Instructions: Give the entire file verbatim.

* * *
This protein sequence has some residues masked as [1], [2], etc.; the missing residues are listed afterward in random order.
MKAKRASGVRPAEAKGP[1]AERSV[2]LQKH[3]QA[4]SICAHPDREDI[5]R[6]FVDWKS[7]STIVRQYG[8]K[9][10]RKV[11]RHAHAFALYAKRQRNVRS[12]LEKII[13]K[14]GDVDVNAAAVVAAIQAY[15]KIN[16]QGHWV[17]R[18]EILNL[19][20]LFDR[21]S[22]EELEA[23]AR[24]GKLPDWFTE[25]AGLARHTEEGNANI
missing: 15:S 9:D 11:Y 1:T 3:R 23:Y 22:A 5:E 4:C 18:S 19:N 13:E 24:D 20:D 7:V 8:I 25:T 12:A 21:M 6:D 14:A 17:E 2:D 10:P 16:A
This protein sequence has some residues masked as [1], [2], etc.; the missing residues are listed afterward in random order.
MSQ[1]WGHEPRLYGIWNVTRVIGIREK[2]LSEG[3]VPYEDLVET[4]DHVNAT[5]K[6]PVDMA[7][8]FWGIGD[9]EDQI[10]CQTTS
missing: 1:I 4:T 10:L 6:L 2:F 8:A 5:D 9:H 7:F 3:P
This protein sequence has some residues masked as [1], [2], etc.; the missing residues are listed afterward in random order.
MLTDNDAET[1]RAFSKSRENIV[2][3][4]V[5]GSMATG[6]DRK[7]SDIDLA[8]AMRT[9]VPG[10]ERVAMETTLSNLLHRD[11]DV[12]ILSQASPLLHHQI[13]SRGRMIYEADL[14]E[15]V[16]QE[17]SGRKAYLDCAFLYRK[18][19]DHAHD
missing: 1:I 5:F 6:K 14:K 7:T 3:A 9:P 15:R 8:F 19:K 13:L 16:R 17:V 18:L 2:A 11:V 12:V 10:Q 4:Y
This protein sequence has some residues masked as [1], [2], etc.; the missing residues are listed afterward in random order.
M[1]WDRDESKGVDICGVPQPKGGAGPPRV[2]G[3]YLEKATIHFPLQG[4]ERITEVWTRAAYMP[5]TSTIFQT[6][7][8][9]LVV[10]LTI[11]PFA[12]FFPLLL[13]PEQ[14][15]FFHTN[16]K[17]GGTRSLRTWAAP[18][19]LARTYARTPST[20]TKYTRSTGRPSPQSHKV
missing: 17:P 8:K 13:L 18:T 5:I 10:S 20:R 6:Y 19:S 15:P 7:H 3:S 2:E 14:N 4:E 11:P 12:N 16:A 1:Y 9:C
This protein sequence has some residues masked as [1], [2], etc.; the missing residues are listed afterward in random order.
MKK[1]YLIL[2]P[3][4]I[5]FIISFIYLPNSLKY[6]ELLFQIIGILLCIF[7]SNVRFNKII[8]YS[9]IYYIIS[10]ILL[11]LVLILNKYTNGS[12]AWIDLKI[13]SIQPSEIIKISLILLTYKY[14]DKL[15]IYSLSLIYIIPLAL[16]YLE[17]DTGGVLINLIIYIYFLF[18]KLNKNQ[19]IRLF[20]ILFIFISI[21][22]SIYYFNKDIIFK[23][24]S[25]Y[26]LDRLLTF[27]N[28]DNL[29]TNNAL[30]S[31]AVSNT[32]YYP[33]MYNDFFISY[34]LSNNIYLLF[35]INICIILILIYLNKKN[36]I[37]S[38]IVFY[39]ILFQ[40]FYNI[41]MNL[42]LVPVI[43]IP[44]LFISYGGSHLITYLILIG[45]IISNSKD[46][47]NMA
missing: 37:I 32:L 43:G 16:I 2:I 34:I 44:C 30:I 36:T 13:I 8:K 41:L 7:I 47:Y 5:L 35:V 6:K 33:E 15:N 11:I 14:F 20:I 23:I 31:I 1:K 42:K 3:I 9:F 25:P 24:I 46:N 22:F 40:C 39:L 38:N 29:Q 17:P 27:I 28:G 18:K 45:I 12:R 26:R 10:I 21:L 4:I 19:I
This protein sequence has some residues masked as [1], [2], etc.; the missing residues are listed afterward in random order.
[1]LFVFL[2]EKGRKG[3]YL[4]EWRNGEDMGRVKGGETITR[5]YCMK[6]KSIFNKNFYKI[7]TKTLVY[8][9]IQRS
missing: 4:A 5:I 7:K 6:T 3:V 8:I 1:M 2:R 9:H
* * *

This protein sequence has some residues masked as [1], [2], etc.; the missing residues are listed afterward in random order.
MKAKRASGVRPAEAKGP[1]AERSV[2]LQKH[3]QA[4]SICAHPDREDI[5]R[6]FVDWKS[7]STIVRQYG[8]K[9][10]RKV[11]RHAHAFALYAKRQRNVRS[12]LEKII[13]K[14]GDVDVNAAAVVAAIQAY[15]KIN[16]QGHWV[17]R[18]EILNL[19][20]LFDR[21]S[22]EELEA[23]AR[24]GKLPDWFTE[25]AGLARHTEEGNANI
missing: 15:S 9:D 11:Y 1:T 3:R 23:Y 22:A 5:E 4:C 18:S 19:N 13:E 24:D 20:D 7:V 8:I 25:T 12:A 21:M 6:D 14:A 17:E 2:D 10:P 16:A
This protein sequence has some residues masked as [1], [2], etc.; the missing residues are listed afterward in random order.
MSQ[1]WGHEPRLYGIWNVTRVIGIREK[2]LSEG[3]VPYEDLVET[4]DHVNAT[5]K[6]PVDMA[7][8]FWGIGD[9]EDQI[10]CQTTS
missing: 1:I 4:T 10:L 6:L 2:F 8:A 5:D 9:H 7:F 3:P
This protein sequence has some residues masked as [1], [2], etc.; the missing residues are listed afterward in random order.
MLTDNDAET[1]RAFSKSRENIV[2][3][4]V[5]GSMATG[6]DRK[7]SDIDLA[8]AMRT[9]VPG[10]ERVAMETTLSNLLHRD[11]DV[12]ILSQASPLLHHQI[13]SRGRMIYEADL[14]E[15]V[16]QE[17]SGRKAYLDCAFLYRK[18][19]DHAHD
missing: 1:I 5:F 6:K 14:K 7:T 3:A 9:P 15:R 8:F 19:K 13:L 16:R 17:V 18:L 2:A 11:V 12:V 10:Q 4:Y
This protein sequence has some residues masked as [1], [2], etc.; the missing residues are listed afterward in random order.
M[1]WDRDESKGVDICGVPQPKGGAGPPRV[2]G[3]YLEKATIHFPLQG[4]ERITEVWTRAAYMP[5]TSTIFQT[6][7][8][9]LVV[10]LTI[11]PFA[12]FFPLLL[13]PEQ[14][15]FFHTN[16]K[17]GGTRSLRTWAAP[18][19]LARTYARTPST[20]TKYTRSTGRPSPQSHKV
missing: 17:P 8:K 13:L 18:T 5:I 10:S 20:R 6:Y 19:S 15:P 7:H 3:S 2:E 14:N 4:E 11:P 12:N 16:A 1:Y 9:C
This protein sequence has some residues masked as [1], [2], etc.; the missing residues are listed afterward in random order.
MKK[1]YLIL[2]P[3][4]I[5]FIISFIYLPNSLKY[6]ELLFQIIGILLCIF[7]SNVRFNKII[8]YS[9]IYYIIS[10]ILL[11]LVLILNKYTNGS[12]AWIDLKI[13]SIQPSEIIKISLILLTYKY[14]DKL[15]IYSLSLIYIIPLAL[16]YLE[17]DTGGVLINLIIYIYFLF[18]KLNKNQ[19]IRLF[20]ILFIFISI[21][22]SIYYFNKDIIFK[23][24]S[25]Y[26]LDRLLTF[27]N[28]DNL[29]TNNAL[30]S[31]AVSNT[32]YYP[33]MYNDFFISY[34]LSNNIYLLF[35]INICIILILIYLNKKN[36]I[37]S[38]IVFY[39]ILFQ[40]FYNI[41]MNL[42]LVPVI[43]IP[44]LFISYGGSHLITYLILIG[45]IISNSKD[46][47]NMA
missing: 37:I 32:L 43:G 16:I 2:I 34:I 44:C 30:I 36:T 13:I 8:K 41:L 7:I 47:Y 5:L 35:V 6:K 33:E 15:N 11:I 14:F 20:I 23:I 31:I 1:K 42:K 3:I 9:F 25:P 24:I 46:N 22:F 40:C 39:L 38:N 29:Q 17:P 27:I 28:G 18:K 45:I 12:R 26:R 10:I 21:L 4:I 19:I
This protein sequence has some residues masked as [1], [2], etc.; the missing residues are listed afterward in random order.
[1]LFVFL[2]EKGRKG[3]YL[4]EWRNGEDMGRVKGGETITR[5]YCMK[6]KSIFNKNFYKI[7]TKTLVY[8][9]IQRS
missing: 4:A 5:I 7:K 6:T 3:V 8:I 1:M 2:R 9:H